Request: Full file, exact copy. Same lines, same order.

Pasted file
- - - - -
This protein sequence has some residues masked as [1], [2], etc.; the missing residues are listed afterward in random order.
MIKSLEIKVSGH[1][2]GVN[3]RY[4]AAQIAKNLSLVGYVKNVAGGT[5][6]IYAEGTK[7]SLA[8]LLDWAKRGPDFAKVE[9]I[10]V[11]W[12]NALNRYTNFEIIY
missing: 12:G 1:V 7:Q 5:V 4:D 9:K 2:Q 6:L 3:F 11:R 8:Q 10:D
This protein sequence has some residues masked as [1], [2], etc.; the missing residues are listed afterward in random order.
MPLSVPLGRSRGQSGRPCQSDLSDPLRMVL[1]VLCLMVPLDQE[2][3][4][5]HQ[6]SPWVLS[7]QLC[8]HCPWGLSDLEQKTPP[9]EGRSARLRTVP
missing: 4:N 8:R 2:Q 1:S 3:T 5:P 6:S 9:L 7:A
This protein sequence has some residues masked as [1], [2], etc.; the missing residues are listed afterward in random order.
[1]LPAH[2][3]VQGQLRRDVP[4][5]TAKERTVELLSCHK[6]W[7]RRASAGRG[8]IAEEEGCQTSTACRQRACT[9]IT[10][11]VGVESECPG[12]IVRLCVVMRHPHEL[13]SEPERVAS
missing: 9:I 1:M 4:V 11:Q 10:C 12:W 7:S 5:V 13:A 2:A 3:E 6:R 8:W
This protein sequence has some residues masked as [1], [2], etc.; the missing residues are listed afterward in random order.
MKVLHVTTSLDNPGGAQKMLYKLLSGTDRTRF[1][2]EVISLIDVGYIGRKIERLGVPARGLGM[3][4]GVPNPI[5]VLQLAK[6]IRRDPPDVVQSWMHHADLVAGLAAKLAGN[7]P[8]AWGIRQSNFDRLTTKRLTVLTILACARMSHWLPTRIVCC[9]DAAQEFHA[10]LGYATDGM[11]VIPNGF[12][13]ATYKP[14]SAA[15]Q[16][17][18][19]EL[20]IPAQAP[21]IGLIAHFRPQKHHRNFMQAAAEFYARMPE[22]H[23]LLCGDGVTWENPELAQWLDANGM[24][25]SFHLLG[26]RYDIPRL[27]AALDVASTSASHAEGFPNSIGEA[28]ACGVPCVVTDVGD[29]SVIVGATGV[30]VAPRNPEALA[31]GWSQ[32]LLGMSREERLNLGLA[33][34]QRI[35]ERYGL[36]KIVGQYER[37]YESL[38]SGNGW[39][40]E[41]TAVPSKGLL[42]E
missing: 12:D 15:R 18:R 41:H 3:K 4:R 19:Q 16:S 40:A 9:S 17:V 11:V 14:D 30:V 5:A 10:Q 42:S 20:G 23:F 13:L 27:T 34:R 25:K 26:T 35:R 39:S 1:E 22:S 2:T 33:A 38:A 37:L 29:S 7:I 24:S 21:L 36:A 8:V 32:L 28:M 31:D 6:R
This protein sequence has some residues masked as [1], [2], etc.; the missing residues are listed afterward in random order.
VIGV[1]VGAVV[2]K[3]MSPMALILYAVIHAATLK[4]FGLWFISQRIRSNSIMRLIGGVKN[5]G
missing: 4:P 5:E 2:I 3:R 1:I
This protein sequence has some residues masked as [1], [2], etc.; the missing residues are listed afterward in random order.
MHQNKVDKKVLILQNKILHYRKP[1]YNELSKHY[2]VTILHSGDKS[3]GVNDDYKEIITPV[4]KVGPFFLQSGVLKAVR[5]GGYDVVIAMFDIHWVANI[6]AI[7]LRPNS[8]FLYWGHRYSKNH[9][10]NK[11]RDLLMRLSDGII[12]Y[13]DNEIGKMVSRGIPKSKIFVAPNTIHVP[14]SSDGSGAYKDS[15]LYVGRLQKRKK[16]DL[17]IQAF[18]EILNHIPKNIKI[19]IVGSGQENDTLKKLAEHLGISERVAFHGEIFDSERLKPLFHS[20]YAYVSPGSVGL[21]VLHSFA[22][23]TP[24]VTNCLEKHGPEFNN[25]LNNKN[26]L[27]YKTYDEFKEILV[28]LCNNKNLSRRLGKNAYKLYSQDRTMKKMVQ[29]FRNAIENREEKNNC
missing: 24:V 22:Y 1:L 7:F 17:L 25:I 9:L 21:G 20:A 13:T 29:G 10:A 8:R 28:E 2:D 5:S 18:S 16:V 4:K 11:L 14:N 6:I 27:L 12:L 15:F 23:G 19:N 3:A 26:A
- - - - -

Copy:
This protein sequence has some residues masked as [1], [2], etc.; the missing residues are listed afterward in random order.
MIKSLEIKVSGH[1][2]GVN[3]RY[4]AAQIAKNLSLVGYVKNVAGGT[5][6]IYAEGTK[7]SLA[8]LLDWAKRGPDFAKVE[9]I[10]V[11]W[12]NALNRYTNFEIIY
missing: 12:G 1:V 7:Q 5:V 4:D 9:K 2:Q 6:L 3:F 11:R 8:Q 10:D
This protein sequence has some residues masked as [1], [2], etc.; the missing residues are listed afterward in random order.
MPLSVPLGRSRGQSGRPCQSDLSDPLRMVL[1]VLCLMVPLDQE[2][3][4][5]HQ[6]SPWVLS[7]QLC[8]HCPWGLSDLEQKTPP[9]EGRSARLRTVP
missing: 4:N 8:R 2:Q 1:S 3:T 5:P 6:S 9:L 7:A
This protein sequence has some residues masked as [1], [2], etc.; the missing residues are listed afterward in random order.
[1]LPAH[2][3]VQGQLRRDVP[4][5]TAKERTVELLSCHK[6]W[7]RRASAGRG[8]IAEEEGCQTSTACRQRACT[9]IT[10][11]VGVESECPG[12]IVRLCVVMRHPHEL[13]SEPERVAS
missing: 9:I 1:M 4:V 11:Q 10:C 12:W 7:S 5:V 13:A 2:A 3:E 6:R 8:W
This protein sequence has some residues masked as [1], [2], etc.; the missing residues are listed afterward in random order.
MKVLHVTTSLDNPGGAQKMLYKLLSGTDRTRF[1][2]EVISLIDVGYIGRKIERLGVPARGLGM[3][4]GVPNPI[5]VLQLAK[6]IRRDPPDVVQSWMHHADLVAGLAAKLAGN[7]P[8]AWGIRQSNFDRLTTKRLTVLTILACARMSHWLPTRIVCC[9]DAAQEFHA[10]LGYATDGM[11]VIPNGF[12][13]ATYKP[14]SAA[15]Q[16][17][18][19]EL[20]IPAQAP[21]IGLIAHFRPQKHHRNFMQAAAEFYARMPE[22]H[23]LLCGDGVTWENPELAQWLDANGM[24][25]SFHLLG[26]RYDIPRL[27]AALDVASTSASHAEGFPNSIGEA[28]ACGVPCVVTDVGD[29]SVIVGATGV[30]VAPRNPEALA[31]GWSQ[32]LLGMSREERLNLGLA[33][34]QRI[35]ERYGL[36]KIVGQYER[37]YESL[38]SGNGW[39][40]E[41]TAVPSKGLL[42]E
missing: 12:D 15:R 18:R 41:H 3:K 4:R 19:Q 16:S 40:A 9:S 17:V 11:V 14:D 30:V 5:A 10:Q 42:S 20:G 23:F 13:L 27:T 34:R 25:K 26:T 35:R 39:S 1:E 22:S 2:T 33:A 38:A 37:L 29:S 7:I 24:S 21:L 36:A 8:V 32:L 28:M 31:D 6:R
This protein sequence has some residues masked as [1], [2], etc.; the missing residues are listed afterward in random order.
VIGV[1]VGAVV[2]K[3]MSPMALILYAVIHAATLK[4]FGLWFISQRIRSNSIMRLIGGVKN[5]G
missing: 4:P 5:E 2:I 3:R 1:I
This protein sequence has some residues masked as [1], [2], etc.; the missing residues are listed afterward in random order.
MHQNKVDKKVLILQNKILHYRKP[1]YNELSKHY[2]VTILHSGDKS[3]GVNDDYKEIITPV[4]KVGPFFLQSGVLKAVR[5]GGYDVVIAMFDIHWVANI[6]AI[7]LRPNS[8]FLYWGHRYSKNH[9][10]NK[11]RDLLMRLSDGII[12]Y[13]DNEIGKMVSRGIPKSKIFVAPNTIHVP[14]SSDGSGAYKDS[15]LYVGRLQKRKK[16]DL[17]IQAF[18]EILNHIPKNIKI[19]IVGSGQENDTLKKLAEHLGISERVAFHGEIFDSERLKPLFHS[20]YAYVSPGSVGL[21]VLHSFA[22][23]TP[24]VTNCLEKHGPEFNN[25]LNNKN[26]L[27]YKTYDEFKEILV[28]LCNNKNLSRRLGKNAYKLYSQDRTMKKMVQ[29]FRNAIENREEKNNC
missing: 24:V 22:Y 1:L 7:F 17:L 25:I 9:L 21:G 20:A 13:T 29:G 10:A 8:R 28:E 2:D 5:S 18:S 16:V 4:K 11:L 14:N 6:I 27:L 12:L 15:F 23:G 19:N 3:A 26:A